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Pancreatic Cancer

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Pancreatic Cancer Care at BMC

In a highly supportive and collaborative environment, pancreatic cancer physicians who are nationally recognized leaders in the care of patients with all stages of pancreatic cancer provide the most advanced, coordinated, and comprehensive medical care available—treatment that is effective and innovative in curing and controlling cancer and managing its impact on quality of life.

At BMC, diagnosis and treatment of patients with pancreatic cancer combines the resources of a multidisciplinary clinical center dedicated to personal, patient-focused care with the state-of-the-art expertise and technological advances of a major teaching hospital. As the primary teaching affiliate of the Boston University School of Medicine, BMC is at the forefront of clinical practice, surgical expertise, and research in oncology.

Boston Medical Center's Hepatobiliary and Pancreatic Tumor Program was established in 2008 to effectively treat the growing number of patients being diagnosed with cancers of the liver, bile ducts, gallbladder, and pancreas.

What Is Pancreatic Cancer?

November is Pancreatic Cancer Awareness Month
Surgical oncologist Jennifer Tseng, MD, MPH, was interviewed about the state of pancreatic cancer care. Read more

Pancreatic cancer is caused by the abnormal growth of cells in the pancreas.

The pancreas is located deep inside the abdomen behind the stomach in an area called the retroperitoneum and is surrounded by the liver, spleen, small intestine, and other organs.

There are two types of glands in the pancreas: exocrine glands and endocrine glands. Exocrine glands produce pancreatic enzymes that help to digest proteins and starches. These enzymes are secreted into the pancreatic duct and empty into the first part of the small intestine, called the duodenum, when eating.

Endocrine glands (found in clusters called islets) produce insulin and other regulatory hormones. These hormones circulate through the body via the bloodstream and keep various systems in check. For example, insulin helps regulate blood sugar levels.

Pancreatic tumors can be benign (noncancerous) or malignant (cancerous). Benign tumors are generally not life threatening and can often be removed. Malignant tumors, on the other hand, can be life threatening, as they sometimes invade surrounding tissues and organs and can spread to distant sites in the body.

Pancreatic cancers are divided by location. Proximal pancreatic cancers are cancers that develop in the uncinate process and head of the pancreas. Distal pancreatic cancers are cancers that develop in the body and tail of the pancreas.

Pancreatic cancers can develop in both exocrine and endocrine cells. Exocrine tumors are more common than endocrine tumors (also referred to as islet cell tumors or neuroendocrine tumors).

Symptoms of Pancreatic Cancer

Many early-stage pancreatic cancers do not cause symptoms, with symptoms only developing with progression. Common symptoms include:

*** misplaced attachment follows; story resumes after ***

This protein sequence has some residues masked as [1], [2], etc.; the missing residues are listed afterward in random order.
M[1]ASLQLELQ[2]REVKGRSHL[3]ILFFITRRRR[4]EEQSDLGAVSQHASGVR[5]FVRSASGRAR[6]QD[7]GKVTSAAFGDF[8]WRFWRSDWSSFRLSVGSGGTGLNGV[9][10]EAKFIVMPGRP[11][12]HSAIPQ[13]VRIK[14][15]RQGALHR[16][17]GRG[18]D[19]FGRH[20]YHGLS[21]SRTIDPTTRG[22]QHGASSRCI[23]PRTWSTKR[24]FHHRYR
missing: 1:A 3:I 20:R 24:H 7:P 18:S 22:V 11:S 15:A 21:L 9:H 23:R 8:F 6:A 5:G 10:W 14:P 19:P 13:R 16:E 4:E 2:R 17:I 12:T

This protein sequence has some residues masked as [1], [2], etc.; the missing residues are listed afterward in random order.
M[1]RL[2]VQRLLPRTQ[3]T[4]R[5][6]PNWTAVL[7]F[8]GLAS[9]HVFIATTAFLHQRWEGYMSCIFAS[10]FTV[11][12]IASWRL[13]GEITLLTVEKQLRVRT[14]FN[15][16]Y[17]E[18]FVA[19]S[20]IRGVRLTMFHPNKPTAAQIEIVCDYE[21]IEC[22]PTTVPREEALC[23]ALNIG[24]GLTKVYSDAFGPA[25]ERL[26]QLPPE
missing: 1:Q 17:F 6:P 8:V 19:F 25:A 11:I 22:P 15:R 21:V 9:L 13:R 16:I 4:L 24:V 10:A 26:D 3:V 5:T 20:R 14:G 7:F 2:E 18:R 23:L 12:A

• Yellow skin and eyes, dark urine, and pale stools (jaundice)
  • Pain in the upper abdomen
  • Chronic pain the middle part of the back
  • Nausea and vomiting
  • Stools that float in the toilet
  • Loss of appetite or feeling full
  • Unintentional weight loss
  • Weakness and fatigue

Many of these symptoms can be caused by health problems other than pancreatic cancer. Individuals experiencing any of these symptoms should see their physician.

Causes of Pancreatic Cancer

Although the exact causes of pancreatic cancer remain unknown, certain risk factors connected to the disease have been identified:

  • Tobacco use: Smoking tobacco is a key risk factor for developing pancreatic cancer. Smokers are at twice the risk of developing the disease as nonsmokers (American Cancer Society 2015a).
  • Age and sex: The risk of developing pancreatic cancer increases with age, and the disease is more prominent in men versus women.
  • Race: Pancreatic cancer occurs more frequently in African Americans than Caucasians, although the reasons for this are not completely understood.
  • Family history and genetic mutations: One in 10 cases of pancreatic cancer are considered familial and are thought to be the result of genetic mutations (American Cancer Society 2015a). Genetic testing can detect these mutations in some cases.
  • Obesity: The risk of developing pancreatic cancer is approximately 20% higher in people who are overweight or obese (American Cancer Society 2015b).
  • Diabetes: Type 2 diabetes is associated with pancreatic cancer, and while the association is not clear, it may increase a person's risk of developing the disease.
  • Pancreatitis and cirrhosis: The risk of developing pancreatic cancer is higher in people who have chronic pancreatitis (inflammation of the pancreas) and cirrhosis (scarring of the liver due to inflammation).

Risk factors currently under study include diet (particularly a diet high in animal fat) and alcohol consumption (American Cancer Society 2015a; National Cancer Institute 2010)


American Cancer Society. 2015a. Pancreatic Cancer Overview. PDF.

-----2015b. "What are the risk factors for pancreatic cancer?" Last modified January 9, 2015.

American Joint Committee on Cancer. 2009. Pancreas Cancer Staging. 7th ed. PDF.

National Cancer Institute. 2010. What You Need To Know About™ Cancer of the Pancreas. Bethesda: National Cancer Institute, National Institutes of Health, U.S. Department of Health and Human Services.

Pancreatic Cancer at BMC


830 Harrison Avenue
Boston, MA 02118
Moakley Building 3rd Floor


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